Summer hangout with Pede Hollist's So the Path Does Not Die


Pede Hollist, a native of Sierra Leone, is an associate professor of English at The University of Tampa, Florida. His interests cover the literature of the African imagination—literary expressions in the African continent as well as in the African Diaspora. So the Path Does not Die is his first novel.  His short story "‘Foreign Aid" was on the shortlist for the 2013 Caine Prize for African Writing.

Vitabu: I found So the Path Does Not Die a remarkable book. The story travels from a graphic, mystical past to the present time, through almost impossible and sometimes hidden cultural, social and economic issues. How did you come up with the idea for the Musudugu chaper?

Pede Hollist: Among the Kuranko, Musudugu refers to a woman’s dwelling, but it also describes a mythical place where only women lived, happily and in sisterhood.  The story of Kumba Kargbo’s confrontation with the elders of Musudugu suggests that the conflict between old and new ways and the tension between an individual’s desires and community needs go as far back as the earliest human communities; would have existed even in a mythical utopia like Musudugu, and are, in fact universal.  Once that idea crystallized, I tried to evoke the sense of a far off time and place by mimicking oral storytelling through the language.

Vitabu: In the moving prologue, you explore hierarchies set in an indigenous African village, before the story segues into the eponymous struggle and follows the trail to the end. But I had a sense of inevitability almost. Does the past always come back with some vengeance as one follows a dream?

Pede Hollist: The past accounts for our present and is always with us. If we are conscious of how it inhabits our current circumstances, we can limit how it affects our future. When we are not, it appears to come back with vengeance.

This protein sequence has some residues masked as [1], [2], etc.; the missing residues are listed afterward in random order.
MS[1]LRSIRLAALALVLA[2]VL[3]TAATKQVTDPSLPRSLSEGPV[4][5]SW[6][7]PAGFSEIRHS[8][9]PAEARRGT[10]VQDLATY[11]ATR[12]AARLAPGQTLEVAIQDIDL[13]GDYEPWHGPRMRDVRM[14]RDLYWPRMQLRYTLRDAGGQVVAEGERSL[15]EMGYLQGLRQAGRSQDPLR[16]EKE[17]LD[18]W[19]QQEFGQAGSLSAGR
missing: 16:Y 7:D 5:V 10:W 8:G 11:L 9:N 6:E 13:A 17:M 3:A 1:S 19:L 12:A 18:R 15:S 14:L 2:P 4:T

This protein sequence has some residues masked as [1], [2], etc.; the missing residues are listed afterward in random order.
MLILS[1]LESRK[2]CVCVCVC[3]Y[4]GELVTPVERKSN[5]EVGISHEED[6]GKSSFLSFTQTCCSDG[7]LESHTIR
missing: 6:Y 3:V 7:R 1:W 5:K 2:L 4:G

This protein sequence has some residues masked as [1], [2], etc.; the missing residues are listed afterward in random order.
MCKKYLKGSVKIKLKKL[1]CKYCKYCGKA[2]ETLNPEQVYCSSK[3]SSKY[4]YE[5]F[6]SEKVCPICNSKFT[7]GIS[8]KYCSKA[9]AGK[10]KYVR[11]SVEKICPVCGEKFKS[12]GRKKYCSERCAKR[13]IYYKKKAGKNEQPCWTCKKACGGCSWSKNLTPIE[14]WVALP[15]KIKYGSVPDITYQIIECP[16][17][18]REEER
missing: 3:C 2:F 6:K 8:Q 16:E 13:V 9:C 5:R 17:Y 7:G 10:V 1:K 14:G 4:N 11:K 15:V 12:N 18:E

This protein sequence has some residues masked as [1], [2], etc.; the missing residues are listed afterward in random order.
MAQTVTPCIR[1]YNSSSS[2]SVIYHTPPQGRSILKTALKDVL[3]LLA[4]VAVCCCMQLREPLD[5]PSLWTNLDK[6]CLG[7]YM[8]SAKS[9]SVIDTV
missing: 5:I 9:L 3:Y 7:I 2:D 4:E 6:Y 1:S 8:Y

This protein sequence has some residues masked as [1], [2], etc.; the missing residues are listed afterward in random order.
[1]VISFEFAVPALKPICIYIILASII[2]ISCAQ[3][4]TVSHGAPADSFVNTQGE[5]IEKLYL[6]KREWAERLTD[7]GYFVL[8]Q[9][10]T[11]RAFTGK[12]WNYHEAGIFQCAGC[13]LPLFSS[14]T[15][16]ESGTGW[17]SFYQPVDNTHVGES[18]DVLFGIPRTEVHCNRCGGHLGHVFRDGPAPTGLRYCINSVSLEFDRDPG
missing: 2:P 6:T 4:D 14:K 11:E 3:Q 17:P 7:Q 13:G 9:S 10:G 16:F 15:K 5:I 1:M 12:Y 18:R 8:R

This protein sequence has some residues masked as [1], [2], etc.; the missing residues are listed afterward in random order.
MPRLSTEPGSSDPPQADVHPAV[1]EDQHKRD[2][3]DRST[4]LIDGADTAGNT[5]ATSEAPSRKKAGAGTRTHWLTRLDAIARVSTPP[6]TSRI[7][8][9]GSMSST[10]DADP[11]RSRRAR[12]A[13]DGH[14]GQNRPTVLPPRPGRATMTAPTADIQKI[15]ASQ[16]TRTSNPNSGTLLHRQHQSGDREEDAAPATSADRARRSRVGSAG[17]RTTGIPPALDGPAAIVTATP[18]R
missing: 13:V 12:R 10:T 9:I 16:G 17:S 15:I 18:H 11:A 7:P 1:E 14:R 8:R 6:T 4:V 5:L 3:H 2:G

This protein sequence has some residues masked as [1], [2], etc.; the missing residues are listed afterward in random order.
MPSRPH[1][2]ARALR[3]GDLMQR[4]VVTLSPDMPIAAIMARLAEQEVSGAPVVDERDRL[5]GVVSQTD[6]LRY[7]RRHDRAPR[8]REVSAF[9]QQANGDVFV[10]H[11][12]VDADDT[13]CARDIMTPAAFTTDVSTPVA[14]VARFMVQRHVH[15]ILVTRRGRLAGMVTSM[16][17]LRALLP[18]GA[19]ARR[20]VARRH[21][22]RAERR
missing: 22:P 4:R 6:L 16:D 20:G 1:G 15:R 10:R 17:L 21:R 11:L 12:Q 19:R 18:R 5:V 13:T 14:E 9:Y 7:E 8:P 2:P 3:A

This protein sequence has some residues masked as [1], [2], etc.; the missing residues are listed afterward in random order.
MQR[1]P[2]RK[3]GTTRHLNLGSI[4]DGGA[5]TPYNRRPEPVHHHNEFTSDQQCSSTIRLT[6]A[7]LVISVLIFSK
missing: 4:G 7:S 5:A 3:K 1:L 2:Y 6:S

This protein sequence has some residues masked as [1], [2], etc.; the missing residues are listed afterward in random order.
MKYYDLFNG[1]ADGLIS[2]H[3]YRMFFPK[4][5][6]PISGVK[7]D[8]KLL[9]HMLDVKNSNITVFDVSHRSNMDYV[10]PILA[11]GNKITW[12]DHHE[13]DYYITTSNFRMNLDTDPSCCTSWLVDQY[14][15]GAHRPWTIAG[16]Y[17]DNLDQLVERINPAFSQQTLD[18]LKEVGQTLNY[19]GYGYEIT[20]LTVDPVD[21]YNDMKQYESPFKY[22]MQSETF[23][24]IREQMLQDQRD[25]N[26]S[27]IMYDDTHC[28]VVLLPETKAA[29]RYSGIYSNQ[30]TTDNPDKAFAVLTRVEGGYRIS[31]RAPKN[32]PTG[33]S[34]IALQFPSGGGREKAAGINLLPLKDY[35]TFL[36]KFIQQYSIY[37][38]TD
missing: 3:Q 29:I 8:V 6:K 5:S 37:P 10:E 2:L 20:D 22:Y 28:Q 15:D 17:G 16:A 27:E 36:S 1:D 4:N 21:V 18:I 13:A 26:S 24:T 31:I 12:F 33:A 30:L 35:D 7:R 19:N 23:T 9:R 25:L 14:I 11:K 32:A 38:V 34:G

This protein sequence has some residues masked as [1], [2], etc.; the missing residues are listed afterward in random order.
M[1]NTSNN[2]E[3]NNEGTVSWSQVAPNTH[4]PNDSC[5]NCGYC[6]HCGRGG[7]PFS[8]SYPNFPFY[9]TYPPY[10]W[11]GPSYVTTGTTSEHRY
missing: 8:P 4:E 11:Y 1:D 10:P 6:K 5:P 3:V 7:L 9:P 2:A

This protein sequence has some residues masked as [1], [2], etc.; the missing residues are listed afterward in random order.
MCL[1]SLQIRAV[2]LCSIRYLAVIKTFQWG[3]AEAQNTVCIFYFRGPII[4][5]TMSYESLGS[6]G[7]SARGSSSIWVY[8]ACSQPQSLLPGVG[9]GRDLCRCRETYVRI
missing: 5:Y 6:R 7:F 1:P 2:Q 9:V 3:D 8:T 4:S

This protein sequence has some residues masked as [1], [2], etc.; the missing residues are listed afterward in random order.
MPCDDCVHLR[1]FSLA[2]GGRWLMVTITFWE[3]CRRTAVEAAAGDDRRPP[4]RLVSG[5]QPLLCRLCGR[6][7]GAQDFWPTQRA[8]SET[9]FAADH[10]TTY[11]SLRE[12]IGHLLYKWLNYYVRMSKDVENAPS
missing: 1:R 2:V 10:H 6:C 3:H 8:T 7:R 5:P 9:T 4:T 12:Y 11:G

Vitabu: I also found a lot of poignancy in So the Path Does Not Die. Probably because, on a personal level, I saw a portrait of women and girls in the Freetown I grew up in. On a more general level, the reader comes across many familiar faces and stories of poverty situated in urban Africa.

For Amadu, it meant choosing to not go to hospital to avoid losing his job and the additional income it generated. For Nabou, Amadu's widow, it meant that to hold up the family left behind (her and daughters Finaba and baby Isa)  she had to voluntarily place Fina in foster care with the Heddles. Because she could not afford to send Fina to school. Nabou herself had been taken out of school to marry Amadu.  After his death, her petty trade selling boiled eggs, oranges, cigarettes and  mints (the profits of which she had enrolled Fina in school and cooked meals for the family) was hardly enough to provide for their basic needs and create opportunity.

Poverty means making stark choices. What you call "enduring the pain, sacrificing a little of the body so that much will be gained."

Fina cries her heart out in a number of scenes and you can't help agonizing over the beating she got from Heddle. A lot of raw emotion made even more painful because Fina doesn't yell or get angry. And there's the powerful, moving scene in the shower. Later, her guardian manipulates his ward into luring adolescent school friends who he plies with money for sexual favors. For Nabou, the final outcome isn't about the pain her daughter has to endure but who her daughter can be.